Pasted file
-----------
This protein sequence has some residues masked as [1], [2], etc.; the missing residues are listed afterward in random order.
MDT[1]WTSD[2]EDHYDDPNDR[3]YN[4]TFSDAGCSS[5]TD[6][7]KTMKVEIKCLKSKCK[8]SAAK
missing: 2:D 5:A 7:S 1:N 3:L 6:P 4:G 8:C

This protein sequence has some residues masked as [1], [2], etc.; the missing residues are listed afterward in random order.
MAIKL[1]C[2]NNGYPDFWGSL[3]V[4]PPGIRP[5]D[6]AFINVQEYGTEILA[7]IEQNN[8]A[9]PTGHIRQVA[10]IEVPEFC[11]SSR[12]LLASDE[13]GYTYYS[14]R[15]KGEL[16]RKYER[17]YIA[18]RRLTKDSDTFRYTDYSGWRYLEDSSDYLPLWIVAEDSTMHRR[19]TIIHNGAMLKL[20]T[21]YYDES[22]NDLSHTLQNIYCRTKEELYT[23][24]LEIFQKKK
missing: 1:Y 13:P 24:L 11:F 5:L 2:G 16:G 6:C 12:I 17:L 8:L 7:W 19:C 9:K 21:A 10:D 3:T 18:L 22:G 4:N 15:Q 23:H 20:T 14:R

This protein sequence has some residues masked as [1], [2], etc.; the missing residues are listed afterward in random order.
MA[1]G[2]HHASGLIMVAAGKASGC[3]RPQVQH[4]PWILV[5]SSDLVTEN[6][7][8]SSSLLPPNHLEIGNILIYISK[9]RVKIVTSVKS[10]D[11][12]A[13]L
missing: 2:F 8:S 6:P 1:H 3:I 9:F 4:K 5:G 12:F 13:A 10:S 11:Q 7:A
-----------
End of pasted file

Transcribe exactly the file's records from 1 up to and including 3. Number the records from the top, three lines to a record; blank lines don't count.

This protein sequence has some residues masked as [1], [2], etc.; the missing residues are listed afterward in random order.
MDT[1]WTSD[2]EDHYDDPNDR[3]YN[4]TFSDAGCSS[5]TD[6][7]KTMKVEIKCLKSKCK[8]SAAK
missing: 2:D 5:A 7:S 1:N 3:L 6:P 4:G 8:C

This protein sequence has some residues masked as [1], [2], etc.; the missing residues are listed afterward in random order.
MAIKL[1]C[2]NNGYPDFWGSL[3]V[4]PPGIRP[5]D[6]AFINVQEYGTEILA[7]IEQNN[8]A[9]PTGHIRQVA[10]IEVPEFC[11]SSR[12]LLASDE[13]GYTYYS[14]R[15]KGEL[16]RKYER[17]YIA[18]RRLTKDSDTFRYTDYSGWRYLEDSSDYLPLWIVAEDSTMHRR[19]TIIHNGAMLKL[20]T[21]YYDES[22]NDLSHTLQNIYCRTKEELYT[23][24]LEIFQKKK
missing: 1:Y 13:P 24:L 11:F 5:L 2:G 16:G 6:C 12:I 17:L 8:L 7:W 19:C 9:K 21:A 10:D 3:T 18:L 22:G 4:N 15:Q 23:H 20:T 14:R

This protein sequence has some residues masked as [1], [2], etc.; the missing residues are listed afterward in random order.
MA[1]G[2]HHASGLIMVAAGKASGC[3]RPQVQH[4]PWILV[5]SSDLVTEN[6][7][8]SSSLLPPNHLEIGNILIYISK[9]RVKIVTSVKS[10]D[11][12]A[13]L
missing: 2:F 8:S 6:P 1:H 3:I 9:F 4:K 5:G 12:F 13:A 10:S 11:Q 7:A